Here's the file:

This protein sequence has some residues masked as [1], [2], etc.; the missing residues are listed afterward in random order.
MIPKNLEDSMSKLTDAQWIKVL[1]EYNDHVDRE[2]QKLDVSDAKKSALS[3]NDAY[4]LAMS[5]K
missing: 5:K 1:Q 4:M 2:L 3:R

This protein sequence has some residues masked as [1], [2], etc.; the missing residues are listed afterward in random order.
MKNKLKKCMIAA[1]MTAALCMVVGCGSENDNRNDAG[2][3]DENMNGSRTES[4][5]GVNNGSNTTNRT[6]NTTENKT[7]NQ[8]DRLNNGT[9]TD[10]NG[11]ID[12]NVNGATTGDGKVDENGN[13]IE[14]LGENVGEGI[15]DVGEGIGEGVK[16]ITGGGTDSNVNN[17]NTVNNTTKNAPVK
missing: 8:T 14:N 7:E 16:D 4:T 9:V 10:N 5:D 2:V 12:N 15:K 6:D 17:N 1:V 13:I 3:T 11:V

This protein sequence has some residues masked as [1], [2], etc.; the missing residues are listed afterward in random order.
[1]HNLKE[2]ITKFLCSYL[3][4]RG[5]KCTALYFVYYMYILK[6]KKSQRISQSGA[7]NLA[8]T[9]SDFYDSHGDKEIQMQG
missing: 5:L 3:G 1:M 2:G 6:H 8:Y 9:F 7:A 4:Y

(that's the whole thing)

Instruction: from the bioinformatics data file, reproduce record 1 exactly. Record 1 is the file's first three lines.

This protein sequence has some residues masked as [1], [2], etc.; the missing residues are listed afterward in random order.
MIPKNLEDSMSKLTDAQWIKVL[1]EYNDHVDRE[2]QKLDVSDAKKSALS[3]NDAY[4]LAMS[5]K
missing: 5:K 1:Q 4:M 2:L 3:R